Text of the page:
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Treatment of Panic Attacks with CBT in London

Efficacy’s Cognitive Behavioural therapists, based in centres across London & Sevenoaks, are experts and highly training in delivering CBT treatments to help you overcome panic attacks. A ‘panic attack’ can be defined as a sudden onset of anxiety about what is going on in your own body (i.e. a fear of our own physical sensations). The term panic disorder is used when people either experience recurrent panic attacks or when they develop a constant fear of developing a panic attack. (Leahy, 2009)

Common Features

Those who experience a panic attack often experience physical sensations such as a pounding heart, shortness of breathe, tingling sensations, sweating, trembling, dizziness, chills or hot flushes, nausea, chest pain. During an initial panic attack people experience these physical symptoms (which can be extremely intense and unpleasant) and misinterpret them in a catastrophic manner. Hence, they believe they are having a heart attack, losing control or going mad. They inevitably feel a sense of impending doom.

Sometimes attacks are linked to specific situations (such as getting on a train, plane, being near deep water, open fields, being in lifts). It is quite common that people will avoid situations in which they encountered their first panic attack.

Physical sensations are our body’s way of preparing us for a threat therefore we will either run away or be prepared to attack. This “fight or flight response” is an evolutionary mechanism that has enabled us to survive. Today we no longer experience immediate threat from predators nor do we need to hunt prey. When we experience symptoms of anxiety this is our fight or flight response kicking in and means that our body is functioning well and is ready to protect us. However today’s stressors do not require this level of protection and therefore we are left with uncomfortable and often distressing physical sensations.

When we feel this uncomfortable, we understandably want to protect ourselves from our catastrophic interpretations (of physical symptoms of anxiety) and will often start to check in with our body to see how we are feeling, avoid situations which may provoke these feelings, or we will do things that we believe make is feel better for example carrying water, taking rescue remedy, being on the lookout for escape routes, loosening clothing and trying to distract ourselves.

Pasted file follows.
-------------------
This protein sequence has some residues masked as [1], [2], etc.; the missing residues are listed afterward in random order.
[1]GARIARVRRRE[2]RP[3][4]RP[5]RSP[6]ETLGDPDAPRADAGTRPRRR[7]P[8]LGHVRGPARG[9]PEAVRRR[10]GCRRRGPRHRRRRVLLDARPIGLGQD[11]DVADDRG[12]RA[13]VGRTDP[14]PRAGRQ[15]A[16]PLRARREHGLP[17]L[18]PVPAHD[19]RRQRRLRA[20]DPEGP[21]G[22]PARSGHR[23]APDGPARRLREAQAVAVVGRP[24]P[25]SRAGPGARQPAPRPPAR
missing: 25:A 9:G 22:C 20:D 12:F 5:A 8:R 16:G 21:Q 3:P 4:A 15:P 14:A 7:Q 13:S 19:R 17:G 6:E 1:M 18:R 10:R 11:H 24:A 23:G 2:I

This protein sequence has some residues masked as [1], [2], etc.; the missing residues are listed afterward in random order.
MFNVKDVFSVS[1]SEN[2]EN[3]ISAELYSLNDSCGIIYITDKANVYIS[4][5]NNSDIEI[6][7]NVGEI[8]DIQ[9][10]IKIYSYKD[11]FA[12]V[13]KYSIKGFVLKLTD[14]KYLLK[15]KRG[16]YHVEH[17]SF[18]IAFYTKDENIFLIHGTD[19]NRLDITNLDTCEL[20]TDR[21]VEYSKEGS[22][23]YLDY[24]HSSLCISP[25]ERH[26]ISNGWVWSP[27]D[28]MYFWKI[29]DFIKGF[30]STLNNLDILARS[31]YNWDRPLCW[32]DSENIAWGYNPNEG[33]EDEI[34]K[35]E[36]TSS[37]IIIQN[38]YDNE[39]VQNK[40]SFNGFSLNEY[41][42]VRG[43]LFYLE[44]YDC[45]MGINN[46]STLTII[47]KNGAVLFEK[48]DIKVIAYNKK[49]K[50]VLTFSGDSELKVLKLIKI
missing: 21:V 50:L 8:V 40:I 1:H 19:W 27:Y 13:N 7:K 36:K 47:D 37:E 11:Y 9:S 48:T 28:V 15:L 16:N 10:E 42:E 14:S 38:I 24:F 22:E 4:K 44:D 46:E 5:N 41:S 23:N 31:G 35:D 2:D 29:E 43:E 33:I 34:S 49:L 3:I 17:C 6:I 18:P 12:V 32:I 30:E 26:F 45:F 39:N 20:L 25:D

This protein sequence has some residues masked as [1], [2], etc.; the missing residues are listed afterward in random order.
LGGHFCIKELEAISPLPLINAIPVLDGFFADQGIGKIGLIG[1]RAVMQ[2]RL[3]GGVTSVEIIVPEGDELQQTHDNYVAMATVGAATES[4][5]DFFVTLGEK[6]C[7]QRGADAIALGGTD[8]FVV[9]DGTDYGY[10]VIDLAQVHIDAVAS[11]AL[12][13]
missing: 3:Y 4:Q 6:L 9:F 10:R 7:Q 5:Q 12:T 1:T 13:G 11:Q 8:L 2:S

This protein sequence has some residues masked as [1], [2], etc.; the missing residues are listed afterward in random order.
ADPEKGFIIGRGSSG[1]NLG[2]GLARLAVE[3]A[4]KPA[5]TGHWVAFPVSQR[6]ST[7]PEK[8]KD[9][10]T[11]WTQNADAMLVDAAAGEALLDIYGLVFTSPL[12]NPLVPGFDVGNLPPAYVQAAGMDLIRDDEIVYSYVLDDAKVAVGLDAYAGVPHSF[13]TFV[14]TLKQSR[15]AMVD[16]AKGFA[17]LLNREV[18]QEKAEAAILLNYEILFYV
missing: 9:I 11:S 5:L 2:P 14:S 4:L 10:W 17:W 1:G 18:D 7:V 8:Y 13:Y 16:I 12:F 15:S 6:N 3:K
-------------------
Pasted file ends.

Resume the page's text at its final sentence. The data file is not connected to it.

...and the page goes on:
These may seem like good short term strategies however longer term they can be unhelpful as they assist in keeping the cycle of panic going.

Treatment Options

Guidelines produced by NICE (National Institute of Clinical Excellence) recommend Cognitive Behavioural Therapy (CBT) as the most effective psychological treatment (or form of counselling) to treat Panic Disorder, with the longest duration of effect. Drug treatment is also an option and depending on symptom severity and personal preference can be used to complement psychological therapy, (NICE, April 2007).
We are a pure cognitive behavioural therapy service based in three London locations and Sevenoaks with a team of BABCP accredited Cognitive behavioural therapists. All accredited cognitive behavioural therapists will be trained mental health professionals and competent in treating panic disorder. You can be assured that you health is in the hands of trusted health care professionals.

Evidence Base

The National Institute of Clinical Excellence is the independent organisation responsible for providing national guidance on the promotion of good health and the prevention and treatment of ill health. Recommendations made by NICE within their guidelines are based on evidence and research from clinical studies that formulates ideas and procedures for best practice.

If you would like to find out more or book an assessment in London then call on the number below or complete the online contact form.

Telephone: 020 7929 7911